COVID-19 & a bucket-list visit to Everest Base Camp

August 24, 2020

A Travel Agent Hero Story

With global tourism in lockdown, the COVID-19 pandemic has hit travel agents especially hard.

From the moment the virus began to block the movement of people around the world, Australian travel agents began repatriating their clients, as well as rescheduling, rebooking, cancelling, amending and postponing their travel arrangements. Amid all of that, they’ve also been chasing refunds, credits and monies owed to their clients and suppliers.

It has been, without a doubt, the most challenging time in the industry’s history. But crises often bring out the very best in people. 

A new baby and a bucket-list tour to Everest base camp should have been the trip of a lifetime. But COVID-19 hit, throwing a young family’s travel arrangements into chaos.

Then Denise Houlihan and the No Roads Expeditions team stepped in.

Prasad and Ru, clients of ATAS accredited No Roads Expeditions, had an exciting trip planned to introduce their new bub to family in Sri Lanka, and for Prasad to put a line through a significant item on his bucket list: A trek to Everest base camp in Nepal.

“I decided to do a solo side trip to the Everest Region of Nepal before re-joining the family in Sri Lanka and returning home to Australia,” recalls Prasad.
After careful research, Prasad booked his Everest base camp tour with No Roads Expeditions.

Image: Prasad en-route to Everest base camp with No Roads Expeditions. Credit: Prasad.Prasad en-route to Everest base camp with No Roads Expeditions. Credit: Prasad.

“Planning and booking with a travel agency like No Roads Expeditions was, in hindsight, the best decision I made considering the events that would unfold down the line,” says Prasad.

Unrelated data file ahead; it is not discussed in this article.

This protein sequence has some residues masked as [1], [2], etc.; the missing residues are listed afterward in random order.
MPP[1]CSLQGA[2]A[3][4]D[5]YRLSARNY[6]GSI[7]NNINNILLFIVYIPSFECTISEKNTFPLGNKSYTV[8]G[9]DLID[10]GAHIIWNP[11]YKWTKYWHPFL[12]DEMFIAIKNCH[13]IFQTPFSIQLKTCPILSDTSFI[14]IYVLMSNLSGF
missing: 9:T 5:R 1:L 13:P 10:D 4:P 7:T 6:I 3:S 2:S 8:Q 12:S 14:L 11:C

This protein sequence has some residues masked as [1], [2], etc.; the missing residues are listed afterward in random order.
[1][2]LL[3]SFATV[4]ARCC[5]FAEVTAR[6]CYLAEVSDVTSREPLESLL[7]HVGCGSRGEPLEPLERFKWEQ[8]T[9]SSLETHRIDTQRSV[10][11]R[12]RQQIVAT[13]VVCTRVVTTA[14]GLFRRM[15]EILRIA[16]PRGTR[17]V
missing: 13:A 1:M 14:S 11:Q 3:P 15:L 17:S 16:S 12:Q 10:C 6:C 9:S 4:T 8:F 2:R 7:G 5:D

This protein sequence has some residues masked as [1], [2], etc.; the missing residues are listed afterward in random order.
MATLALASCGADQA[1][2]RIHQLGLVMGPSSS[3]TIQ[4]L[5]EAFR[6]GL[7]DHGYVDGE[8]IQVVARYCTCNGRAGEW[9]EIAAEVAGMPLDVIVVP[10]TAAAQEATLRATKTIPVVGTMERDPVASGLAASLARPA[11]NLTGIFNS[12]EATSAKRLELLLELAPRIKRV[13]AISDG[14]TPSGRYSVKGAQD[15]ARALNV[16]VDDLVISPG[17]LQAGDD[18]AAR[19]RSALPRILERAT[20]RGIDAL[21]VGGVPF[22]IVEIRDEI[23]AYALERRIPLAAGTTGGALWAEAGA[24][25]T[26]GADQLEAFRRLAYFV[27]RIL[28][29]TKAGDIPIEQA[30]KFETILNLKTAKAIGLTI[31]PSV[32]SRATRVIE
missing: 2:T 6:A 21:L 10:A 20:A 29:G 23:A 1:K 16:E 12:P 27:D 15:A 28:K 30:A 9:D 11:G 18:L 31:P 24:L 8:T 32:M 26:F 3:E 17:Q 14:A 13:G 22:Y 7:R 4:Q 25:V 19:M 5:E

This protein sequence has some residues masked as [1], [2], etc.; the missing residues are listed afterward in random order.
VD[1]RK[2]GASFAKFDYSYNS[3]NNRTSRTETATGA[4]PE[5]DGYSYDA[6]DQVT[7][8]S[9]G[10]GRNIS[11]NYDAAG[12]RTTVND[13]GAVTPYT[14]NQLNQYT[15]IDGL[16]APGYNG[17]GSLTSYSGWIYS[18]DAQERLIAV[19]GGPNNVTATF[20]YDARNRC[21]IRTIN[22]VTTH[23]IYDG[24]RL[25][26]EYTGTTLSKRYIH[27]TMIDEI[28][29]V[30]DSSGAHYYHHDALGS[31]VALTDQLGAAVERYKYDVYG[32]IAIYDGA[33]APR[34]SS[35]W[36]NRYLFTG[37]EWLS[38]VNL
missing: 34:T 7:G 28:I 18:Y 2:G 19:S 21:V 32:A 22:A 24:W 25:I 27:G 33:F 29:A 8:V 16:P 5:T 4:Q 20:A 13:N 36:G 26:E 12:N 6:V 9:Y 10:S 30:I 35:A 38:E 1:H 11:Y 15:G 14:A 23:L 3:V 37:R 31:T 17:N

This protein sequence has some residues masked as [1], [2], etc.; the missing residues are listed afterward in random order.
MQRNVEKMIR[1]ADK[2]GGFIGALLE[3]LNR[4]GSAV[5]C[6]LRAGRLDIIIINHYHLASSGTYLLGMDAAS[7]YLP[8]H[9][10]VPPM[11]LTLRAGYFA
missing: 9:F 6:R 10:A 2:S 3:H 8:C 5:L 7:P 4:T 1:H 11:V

When asked about how she approached the complications and dramas that followed, Denise says matter-of-factly, “We were simply doing our job.” That professional approach undoubtedly helped travel agents and their clients navigate this most challenging time in the industry’s history.

Prasad arrived in Nepal on the 5th of March. Despite some poor weather, his tour started smoothly. And with the help of some amazing guides in heavy snow, Prasad was quickly checking things off his bucket list.

“I managed to climb Gokyo Ri—a 5,357 metre peak—and took in the astonishing view of four of the world’s 8000 metre-plus mountains, including Everest, in the morning light,” he recalls.

Arrival at Lukla to commence the Everest base camp trek; heading to Namche. Credit: Prasad.

Yet, even though his eyes were firmly focused on reaching Everest base camp, whenever he had an internet connection he kept one eye on the changing travel conditions as countries starting to close borders for air travel due to Covid-19.

“In the small village of Phortse, I checked the news and learned that Sri Lanka (my next destination) had closed its borders to all flights. After careful deliberation I decided to abandon my trip on day 15 and return to Kathmandu,” says Prasad.

Incredible Himalayan views. Credit: Prasad.

Back in Melbourne, the 19th of March was a hectic day for Denise and the team at No Roads Expeditions. Having determined that 80 per cent of coronavirus cases in Australia were people who caught the virus overseas, or people who’d had direct contact with someone who had returned from overseas, the Australian government had just announced it was closing its borders to all non-citizens and non-residents. The government also strongly urged Australians “looking to return home to do so as soon as possible.”

From Sri Lanka, Ru and their young family did just that. But things were a little more complicated for Prasad.

Back in Australia, travel agents around the country were fielding calls, emails and messages on their social platforms from travelling clients and those with imminent departures. The subject line of one such email caught Denise’s eye: ‘Urgent – I need to get out of Nepal’.